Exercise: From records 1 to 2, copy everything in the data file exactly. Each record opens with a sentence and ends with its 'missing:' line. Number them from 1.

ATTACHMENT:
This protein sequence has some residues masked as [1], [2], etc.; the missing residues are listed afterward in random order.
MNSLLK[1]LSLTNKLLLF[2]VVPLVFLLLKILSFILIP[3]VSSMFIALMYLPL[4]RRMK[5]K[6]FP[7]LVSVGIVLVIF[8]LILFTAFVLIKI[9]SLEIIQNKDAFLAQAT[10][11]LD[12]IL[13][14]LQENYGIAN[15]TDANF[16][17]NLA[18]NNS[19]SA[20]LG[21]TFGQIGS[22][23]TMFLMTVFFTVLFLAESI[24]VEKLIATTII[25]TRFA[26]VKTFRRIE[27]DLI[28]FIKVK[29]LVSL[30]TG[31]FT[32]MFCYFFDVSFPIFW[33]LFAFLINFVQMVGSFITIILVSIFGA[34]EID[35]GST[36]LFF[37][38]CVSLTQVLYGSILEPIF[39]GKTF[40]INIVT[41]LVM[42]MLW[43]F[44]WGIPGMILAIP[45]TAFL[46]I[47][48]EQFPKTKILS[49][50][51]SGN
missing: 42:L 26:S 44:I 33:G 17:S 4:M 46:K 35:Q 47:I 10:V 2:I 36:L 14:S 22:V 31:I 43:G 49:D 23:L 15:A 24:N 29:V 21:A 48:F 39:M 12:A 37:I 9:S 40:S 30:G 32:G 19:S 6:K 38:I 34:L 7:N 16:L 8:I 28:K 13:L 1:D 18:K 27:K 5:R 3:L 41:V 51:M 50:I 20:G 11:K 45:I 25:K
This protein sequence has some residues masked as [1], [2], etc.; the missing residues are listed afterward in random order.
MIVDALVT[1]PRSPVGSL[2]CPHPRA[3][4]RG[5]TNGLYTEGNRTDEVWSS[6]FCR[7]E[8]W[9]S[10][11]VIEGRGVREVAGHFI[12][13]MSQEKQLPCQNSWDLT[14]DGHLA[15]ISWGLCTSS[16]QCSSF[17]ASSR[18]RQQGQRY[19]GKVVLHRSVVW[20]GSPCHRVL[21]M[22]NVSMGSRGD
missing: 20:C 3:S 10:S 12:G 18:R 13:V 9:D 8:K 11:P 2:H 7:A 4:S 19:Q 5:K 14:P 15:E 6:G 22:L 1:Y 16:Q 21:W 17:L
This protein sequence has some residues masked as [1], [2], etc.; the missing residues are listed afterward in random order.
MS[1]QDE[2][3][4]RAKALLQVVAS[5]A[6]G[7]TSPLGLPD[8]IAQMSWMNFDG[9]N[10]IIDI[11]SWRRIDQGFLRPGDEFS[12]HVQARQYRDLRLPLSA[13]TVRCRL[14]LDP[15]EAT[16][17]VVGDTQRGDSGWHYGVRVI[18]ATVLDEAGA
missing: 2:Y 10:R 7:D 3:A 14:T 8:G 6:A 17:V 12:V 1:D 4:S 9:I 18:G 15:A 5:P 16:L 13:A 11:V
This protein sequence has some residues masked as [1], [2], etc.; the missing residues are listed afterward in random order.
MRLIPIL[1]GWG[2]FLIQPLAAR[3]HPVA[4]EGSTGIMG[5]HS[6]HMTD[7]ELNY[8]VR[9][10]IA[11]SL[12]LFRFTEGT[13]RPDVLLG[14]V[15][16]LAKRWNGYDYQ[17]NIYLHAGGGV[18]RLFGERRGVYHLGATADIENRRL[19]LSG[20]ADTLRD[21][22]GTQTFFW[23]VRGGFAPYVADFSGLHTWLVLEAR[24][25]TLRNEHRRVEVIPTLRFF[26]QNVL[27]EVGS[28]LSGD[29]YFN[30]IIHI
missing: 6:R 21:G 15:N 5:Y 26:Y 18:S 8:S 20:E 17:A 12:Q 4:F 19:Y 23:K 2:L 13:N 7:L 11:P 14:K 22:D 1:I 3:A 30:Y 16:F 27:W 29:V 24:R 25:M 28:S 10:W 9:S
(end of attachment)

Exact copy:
This protein sequence has some residues masked as [1], [2], etc.; the missing residues are listed afterward in random order.
MNSLLK[1]LSLTNKLLLF[2]VVPLVFLLLKILSFILIP[3]VSSMFIALMYLPL[4]RRMK[5]K[6]FP[7]LVSVGIVLVIF[8]LILFTAFVLIKI[9]SLEIIQNKDAFLAQAT[10][11]LD[12]IL[13][14]LQENYGIAN[15]TDANF[16][17]NLA[18]NNS[19]SA[20]LG[21]TFGQIGS[22][23]TMFLMTVFFTVLFLAESI[24]VEKLIATTII[25]TRFA[26]VKTFRRIE[27]DLI[28]FIKVK[29]LVSL[30]TG[31]FT[32]MFCYFFDVSFPIFW[33]LFAFLINFVQMVGSFITIILVSIFGA[34]EID[35]GST[36]LFF[37][38]CVSLTQVLYGSILEPIF[39]GKTF[40]INIVT[41]LVM[42]MLW[43]F[44]WGIPGMILAIP[45]TAFL[46]I[47][48]EQFPKTKILS[49][50][51]SGN
missing: 42:L 26:S 44:I 33:G 17:S 4:M 46:K 35:Q 47:I 10:V 2:I 36:L 14:S 22:V 31:I 43:G 49:D 23:L 15:A 24:N 29:V 21:A 48:F 39:M 12:A 37:I 9:S 40:S 30:G 32:G 19:S 6:K 38:I 34:L 7:N 16:L 8:I 28:K 13:L 1:D 18:K 27:K 5:R 3:L 41:V 51:M 50:I 20:G 11:K 45:I 25:K
This protein sequence has some residues masked as [1], [2], etc.; the missing residues are listed afterward in random order.
MIVDALVT[1]PRSPVGSL[2]CPHPRA[3][4]RG[5]TNGLYTEGNRTDEVWSS[6]FCR[7]E[8]W[9]S[10][11]VIEGRGVREVAGHFI[12][13]MSQEKQLPCQNSWDLT[14]DGHLA[15]ISWGLCTSS[16]QCSSF[17]ASSR[18]RQQGQRY[19]GKVVLHRSVVW[20]GSPCHRVL[21]M[22]NVSMGSRGD
missing: 20:C 3:S 10:S 12:G 18:R 13:V 9:D 8:K 11:P 2:H 7:A 4:S 19:Q 5:K 14:P 15:E 6:G 22:L 1:Y 16:Q 21:W 17:L